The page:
(This article belongs to the Special Issue Delay-Tolerant Networking)
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Article
Data Exchange in Cluster Structure for Longevity of IoT
Future Internet 2020, 12(2), 32; https://doi.org/10.3390/fi12020032 - 12 Feb 2020
Cited by 1 | Viewed by 1834
Abstract
In the Internet of Things (IoT), the scope of wireless sensor nodes is extended to things deployed in a pervasive world. For various IoT service applications, things can gather and share their information with each other through self-decision-making. Therefore, we cannot apply the [...] Read more.
In the Internet of Things (IoT), the scope of wireless sensor nodes is extended to things deployed in a pervasive world. For various IoT service applications, things can gather and share their information with each other through self-decision-making. Therefore, we cannot apply the existing information aggregation methods of wireless sensor networks to the IoT environment, which aim to transmit the collected data to only a sink node or a central server. Moreover, since the existing methods involve all the sensor nodes in the process of data exchange, they can cause an increase in the network traffic, delay of data transmission, and amount of energy consumed by things. In this paper, we propose a clustering-property-based data exchange method for efficient energy consumption in IoT networks. First, the proposed method assigns properties to each thing according to the characteristics of the obtained data. Second, it constructs a cluster network considering the location of things and their energy consumption. Finally, the things in a cluster communicate with other things in a different cluster based on their properties. In the experiment, the proposed method exhibits a better performance than the existing method. Owing to the energy-saving effect, we demonstrate that the proposed method results in a more reliable network and improves the longevity of IoT networks. Full article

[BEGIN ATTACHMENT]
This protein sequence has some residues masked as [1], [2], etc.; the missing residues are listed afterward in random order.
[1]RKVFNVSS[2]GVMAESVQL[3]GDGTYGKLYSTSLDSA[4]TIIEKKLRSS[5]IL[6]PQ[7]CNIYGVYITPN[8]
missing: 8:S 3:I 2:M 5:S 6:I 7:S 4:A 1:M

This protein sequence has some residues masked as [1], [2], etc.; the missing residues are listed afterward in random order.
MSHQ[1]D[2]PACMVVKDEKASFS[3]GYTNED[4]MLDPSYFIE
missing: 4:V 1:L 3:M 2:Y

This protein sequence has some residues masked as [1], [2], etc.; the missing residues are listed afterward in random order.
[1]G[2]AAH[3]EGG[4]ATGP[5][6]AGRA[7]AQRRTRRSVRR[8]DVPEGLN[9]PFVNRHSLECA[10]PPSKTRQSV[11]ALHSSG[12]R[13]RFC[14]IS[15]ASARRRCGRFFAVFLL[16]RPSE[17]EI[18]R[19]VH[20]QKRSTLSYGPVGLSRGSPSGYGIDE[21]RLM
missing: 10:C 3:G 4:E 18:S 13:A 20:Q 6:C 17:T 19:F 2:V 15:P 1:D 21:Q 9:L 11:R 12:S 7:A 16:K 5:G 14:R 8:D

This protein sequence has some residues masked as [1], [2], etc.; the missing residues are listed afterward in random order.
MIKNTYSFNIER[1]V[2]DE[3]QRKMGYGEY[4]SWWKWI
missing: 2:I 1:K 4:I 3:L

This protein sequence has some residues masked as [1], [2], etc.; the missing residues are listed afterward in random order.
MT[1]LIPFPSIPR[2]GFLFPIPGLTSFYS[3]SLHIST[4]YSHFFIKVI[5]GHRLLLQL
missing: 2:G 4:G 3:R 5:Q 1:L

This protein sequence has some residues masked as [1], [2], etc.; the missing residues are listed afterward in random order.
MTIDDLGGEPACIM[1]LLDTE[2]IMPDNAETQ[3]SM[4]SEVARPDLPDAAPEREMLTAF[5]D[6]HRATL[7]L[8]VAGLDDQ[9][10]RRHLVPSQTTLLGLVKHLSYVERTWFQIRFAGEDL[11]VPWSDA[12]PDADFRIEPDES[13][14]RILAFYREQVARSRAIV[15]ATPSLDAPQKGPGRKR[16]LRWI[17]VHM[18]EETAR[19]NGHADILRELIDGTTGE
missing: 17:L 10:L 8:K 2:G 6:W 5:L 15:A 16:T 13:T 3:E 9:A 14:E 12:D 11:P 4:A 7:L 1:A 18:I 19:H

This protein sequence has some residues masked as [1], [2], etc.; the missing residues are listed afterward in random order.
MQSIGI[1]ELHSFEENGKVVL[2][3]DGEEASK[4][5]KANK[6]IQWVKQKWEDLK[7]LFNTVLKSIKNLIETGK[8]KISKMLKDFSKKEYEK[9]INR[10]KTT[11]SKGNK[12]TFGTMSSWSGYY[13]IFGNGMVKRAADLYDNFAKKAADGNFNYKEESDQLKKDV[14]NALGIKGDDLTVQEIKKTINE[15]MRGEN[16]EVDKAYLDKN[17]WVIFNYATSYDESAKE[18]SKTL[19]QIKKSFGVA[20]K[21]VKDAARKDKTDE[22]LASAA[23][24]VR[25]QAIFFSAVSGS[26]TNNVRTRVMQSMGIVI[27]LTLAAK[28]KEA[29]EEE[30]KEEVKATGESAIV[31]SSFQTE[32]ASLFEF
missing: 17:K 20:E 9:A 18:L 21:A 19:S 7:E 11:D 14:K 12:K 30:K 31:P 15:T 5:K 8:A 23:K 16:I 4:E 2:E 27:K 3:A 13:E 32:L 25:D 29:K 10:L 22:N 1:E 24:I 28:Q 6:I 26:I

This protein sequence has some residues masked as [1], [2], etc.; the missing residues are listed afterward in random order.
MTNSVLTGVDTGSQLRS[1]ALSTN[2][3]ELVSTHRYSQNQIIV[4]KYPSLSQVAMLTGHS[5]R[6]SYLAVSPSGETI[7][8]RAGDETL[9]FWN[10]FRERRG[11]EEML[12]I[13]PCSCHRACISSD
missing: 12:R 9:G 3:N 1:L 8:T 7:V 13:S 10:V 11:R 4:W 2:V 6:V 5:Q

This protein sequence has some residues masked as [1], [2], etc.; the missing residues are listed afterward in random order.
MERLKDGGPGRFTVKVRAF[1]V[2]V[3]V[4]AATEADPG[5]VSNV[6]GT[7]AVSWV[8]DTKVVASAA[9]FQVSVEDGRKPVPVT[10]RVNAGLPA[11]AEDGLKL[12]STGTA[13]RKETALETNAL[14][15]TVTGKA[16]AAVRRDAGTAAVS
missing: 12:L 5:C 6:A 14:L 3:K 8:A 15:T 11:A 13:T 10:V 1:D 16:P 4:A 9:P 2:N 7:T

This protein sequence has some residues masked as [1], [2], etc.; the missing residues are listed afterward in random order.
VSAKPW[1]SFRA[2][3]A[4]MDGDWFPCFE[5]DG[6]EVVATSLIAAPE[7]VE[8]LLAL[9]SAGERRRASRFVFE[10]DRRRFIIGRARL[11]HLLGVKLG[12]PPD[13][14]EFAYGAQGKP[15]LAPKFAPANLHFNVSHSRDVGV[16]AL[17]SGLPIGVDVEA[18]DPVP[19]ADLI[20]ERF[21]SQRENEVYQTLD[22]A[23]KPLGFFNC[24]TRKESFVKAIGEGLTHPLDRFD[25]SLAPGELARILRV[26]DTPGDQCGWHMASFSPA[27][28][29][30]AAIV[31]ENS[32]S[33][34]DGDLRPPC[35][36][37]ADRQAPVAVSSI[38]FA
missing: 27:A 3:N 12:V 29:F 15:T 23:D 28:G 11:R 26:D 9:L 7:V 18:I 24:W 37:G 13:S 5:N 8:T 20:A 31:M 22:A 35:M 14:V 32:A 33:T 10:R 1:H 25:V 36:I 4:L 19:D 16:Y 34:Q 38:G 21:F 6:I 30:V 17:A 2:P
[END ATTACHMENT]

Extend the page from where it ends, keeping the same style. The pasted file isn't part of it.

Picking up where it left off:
(This article belongs to the Special Issue Delay-Tolerant Networking)
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Article
Mars to Earth Data Downloading: A Directory Synchronization Approach
Future Internet 2019, 11(8), 173; https://doi.org/10.3390/fi11080173 - 08 Aug 2019
Cited by 2 | Viewed by 1801
Abstract
This paper aims to present a possible alternative to direct file transfer in “challenged networks”, by using DTNbox, a recent application for peer-to-peer directory synchronization between DTN nodes. This application uses the Bundle Protocol (BP) to tackle long delays and link intermittency typical [...] Read more.
This paper aims to present a possible alternative to direct file transfer in “challenged networks”, by using DTNbox, a recent application for peer-to-peer directory synchronization between DTN nodes. This application uses the Bundle Protocol (BP) to tackle long delays and link intermittency typical of challenged networks. The directory synchronization approach proposed in the paper consists of delegating the transmission of bulk data files to DTNbox, instead of modifying source applications to interface with the API of a specific BP implementation, or making use of custom scripts for file transfers. The validity of the proposed approach is investigated in the paper by considering a Mars to Earth interplanetary environment. Experiments are carried out by means of Virtual Machines running ION, the NASA-JPL implementation of DTN protocols. The results show that the directory synchronization approach is a valid alternative to direct transfer in interplanetary scenarios such as that considered in the paper. Full article
(This article belongs to the Special Issue Delay-Tolerant Networking)